That said, Steve’s talked at length about unambitious, smart white kids in flyover states, so I imagine the authors probably are picking up on some real misallocation, too.

    Read More
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  25. @Hail

    a misallocation of talents to innovation
     
    I suspect a non-native-English-speaker author behind that phrase. He or she will have meant "talent" (no plural), i.e., people, and will have meant to the "(field of) innovation," i.e. people working with 'ideas' and not with 'things' or 'making things.' One language mistake and one awkward-phrasing.

    In other words, the implication is that a disproportionate share of inventors are "high-IQ, high-father-income" and comparatively fewer are high-IQ, low-father-income people, which means potential ability is being left on the table (i.e., misallocated). Society has failed to allocate low-SES/high-IQ youth at a high enough degree to "R and D," i.e., innovation. If these people were all put to work on innovating instead of whatever else they're doing, we'd all be better off.

    It seems like a leap to say all those high IQ, low father income kids are being misallocated. It’s possible there are other heritable personality factors at work that explain both paternal low income and filial lack of innovation. Maybe you could investigate this to some extent by looking at the differences between the high income fathers of high IQ innovators vs non-innovators. What kinds of jobs do they have, are they self-made, etc?

    Read More
    • Replies: @Steve Sailer
    Or maybe being an inventor often requires both favorable Nature and favorable Nurture.

    Like a lot of NFL and Division I college quarterbacks are the sons of football coaches, or they are the sons of rich men who can pay for tons of tutoring in playing QB. It's a really competitive field so it helps to have both nature and nurture on your side.

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  26. @Chrisnonymous
    It seems like a leap to say all those high IQ, low father income kids are being misallocated. It's possible there are other heritable personality factors at work that explain both paternal low income and filial lack of innovation. Maybe you could investigate this to some extent by looking at the differences between the high income fathers of high IQ innovators vs non-innovators. What kinds of jobs do they have, are they self-made, etc?

    Or maybe being an inventor often requires both favorable Nature and favorable Nurture.

    Like a lot of NFL and Division I college quarterbacks are the sons of football coaches, or they are the sons of rich men who can pay for tons of tutoring in playing QB. It’s a really competitive field so it helps to have both nature and nurture on your side.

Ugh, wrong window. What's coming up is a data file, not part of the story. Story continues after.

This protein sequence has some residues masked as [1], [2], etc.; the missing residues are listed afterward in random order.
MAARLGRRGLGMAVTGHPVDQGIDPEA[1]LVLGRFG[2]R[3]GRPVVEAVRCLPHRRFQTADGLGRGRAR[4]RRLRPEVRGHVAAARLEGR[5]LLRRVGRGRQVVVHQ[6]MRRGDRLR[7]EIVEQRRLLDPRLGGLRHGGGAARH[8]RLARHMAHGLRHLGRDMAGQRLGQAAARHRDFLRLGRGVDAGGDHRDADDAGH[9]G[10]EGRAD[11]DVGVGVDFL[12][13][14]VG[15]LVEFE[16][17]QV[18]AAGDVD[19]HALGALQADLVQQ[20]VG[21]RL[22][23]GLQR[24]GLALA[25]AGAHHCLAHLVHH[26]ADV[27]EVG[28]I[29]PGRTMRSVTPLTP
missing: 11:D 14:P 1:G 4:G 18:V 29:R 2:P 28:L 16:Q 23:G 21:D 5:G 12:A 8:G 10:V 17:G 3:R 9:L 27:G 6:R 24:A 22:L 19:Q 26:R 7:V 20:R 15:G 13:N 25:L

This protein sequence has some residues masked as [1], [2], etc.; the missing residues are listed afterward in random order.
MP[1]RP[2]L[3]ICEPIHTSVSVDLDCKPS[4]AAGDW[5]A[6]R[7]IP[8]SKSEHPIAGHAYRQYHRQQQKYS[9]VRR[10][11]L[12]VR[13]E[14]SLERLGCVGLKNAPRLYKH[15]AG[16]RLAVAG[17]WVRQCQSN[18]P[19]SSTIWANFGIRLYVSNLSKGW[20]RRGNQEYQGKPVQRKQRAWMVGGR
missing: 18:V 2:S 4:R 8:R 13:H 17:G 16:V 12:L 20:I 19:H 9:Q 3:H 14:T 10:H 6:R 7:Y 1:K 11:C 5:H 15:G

Read More
    • Replies: @Chrisnonymous
    The comparison with football is interesting as being QB is a pretty well-defined skill set with measurable goals. "Being innovative" seems like a much more complex research problem than height or being competitive for a pro sports job.

    It would help if the relationship between innovation and IQ were defined. For example, if we could say innovation was a natural outgrowth of unhindered high IQ, then we could say there was a Nuture problem akin to nutrient deficiency. But I doubt high IQ and innovation are related like that.

    Probably, Nurture plays an important role in innovation as in other things, but this still doesn't address the misallocation problem as (1) we don't know what kind of nurture is important and (2) opportunity cost.

    If we took low-income fathers with high IQ children and gave them top 5% big bucks, would their kids innovate at the same rate as "natural" 5%ers? (I don't suppose there are enough pairs of high IQ Finnish twins raised apart in which one is raised in the top 5% and the other in the bottom 95% to investigate.) If not, is there an allocation problem?

    What are high IQ non-innovators doing? Playing chess? Let's say we took all the chess and go masters and turned them into research scientists--could AI innovation progress as quickly without chess masters for computers to play against?
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  27. @anonymous
    Alabama anyone? Any readers down there with a feeling on tomorrow's election?

    I think most white Alabamians realize we need to elect a Republican, even if they’re not crazy about Roy Moore. Me, I’m crazy about him.

    Read More
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  28. Anon • Disclaimer says:

    Its a bit interesting that the lead author, a Harvard chair professor, is also the son of a billionaire innovator. His mother founded the French fashion house, CHLOE.

    Read More